Top 10 Events in the Riviera Nayarit in 2017

 
 
The Riviera Nayarit is and always will be a destination offering a great variety of cultural, sports and artistic events. This year the destination celebrates its 10th anniversary and in order to kick off the party we’d like to share with you a chronological list of the Top 10 Events of 2017:

  • XIII International San Blas Festival of Migratory Birds (January 29 to February 5): San Blas is celebrating this festival with workshops, conferences, and observation routes.
  • 4th Festival Sayulita (February 1-5): The hottest party of the year is in the Riviera Nayarit’s Surfing Capital: Concert, Movies, Drinks and a celebration of life!
  • 7th Open Water Swim Tournament: This sporting event takes place at La Cruz de Huanacaxtle and it’s been recently admitted into the Global Swim Series. 
  • Wind Festival (May 19-21): Bucerías, the Wind Capital of the Riviera Nayarit, is celebrating its top sports competition with this event, considered one of the top five most important of its kind in the world. 
  • VI International Beach Polo Cup (May): Combining the sport of kings and the beach has been a highly successful formula for the international positioning of this event. 
  • San Blas and La Cruz International Sport Fishing Tournaments (June 14 - 17 / October 25 - 28): San Blas tournament is celebrating its 57th anniversary and the event in La Cruz de Huanacaxtle is in its 5th year. Bonus: The Riviera Nayarit celebrates Children’s Day with a free kid’s tournament.
  • 9th Vallarta Nayarit Gastronómica (October): This culinary festival surprised both locals and visitors in 2016 by uniting 6 Michelin Stars in one place.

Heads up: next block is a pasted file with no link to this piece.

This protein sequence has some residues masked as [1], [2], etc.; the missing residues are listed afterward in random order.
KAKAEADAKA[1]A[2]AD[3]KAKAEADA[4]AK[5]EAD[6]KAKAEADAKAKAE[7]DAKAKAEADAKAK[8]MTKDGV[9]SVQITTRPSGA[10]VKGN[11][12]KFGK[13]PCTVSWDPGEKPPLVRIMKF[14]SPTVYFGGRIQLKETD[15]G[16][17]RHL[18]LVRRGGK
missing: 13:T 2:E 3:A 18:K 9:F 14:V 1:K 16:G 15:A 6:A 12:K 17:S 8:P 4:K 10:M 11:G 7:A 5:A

• 9th Half Marathon and 10K (November 25): By the time runners finish this race they’re already asking when does the next one begin!
  • VII Punta Mita Gourmet & Golf (November 30 - December 3): Punta Mita, the Riviera Nayarit’s Glamour Peninsula, is synonymous with luxury.
  • 12th Festival Sinergiarte (December): Artists are of the international sort and, believe it or not, they donate their art. Bonus: The San Pancho Children’s Circus - March 16-18. 
 
 
For more information on the Riviera Nayarit: http://www.mexonline.com/nayarit.htm
     

Wednesday, May 11, 2016

Birding Magic in San Jose del Pacifico, Oaxaca


 
Bullock's oriole
 

By Suzanne Staples

While spending time in Oaxaca city in the state of Oaxaca in southern Mexico, we decided to explore the mountainous areas surrounding the city.  Oaxaca rests in a valley between three mountain ranges.  The Majestic Sierra Madre del Sur rises to the south, climbing to about nine thousand feet. At the top, a dense pine-oak forest is interspersed with tree ferns, brilliant orchids and meters-long climbing vines. Tiny red salvia flowers and orange paintbrush generously dot the road that is carved from the steep mountain.  Many of the simple homes along the road at the higher elevations have plant nurseries.  Colorful pots of flowers line up in neat rows against the steep hill.  Pink and red begonias flourish here, as do rich blue Nile lillies and white calla lillies.  The people carry baskets of these blooms into Oaxaca city to sell in the many markets.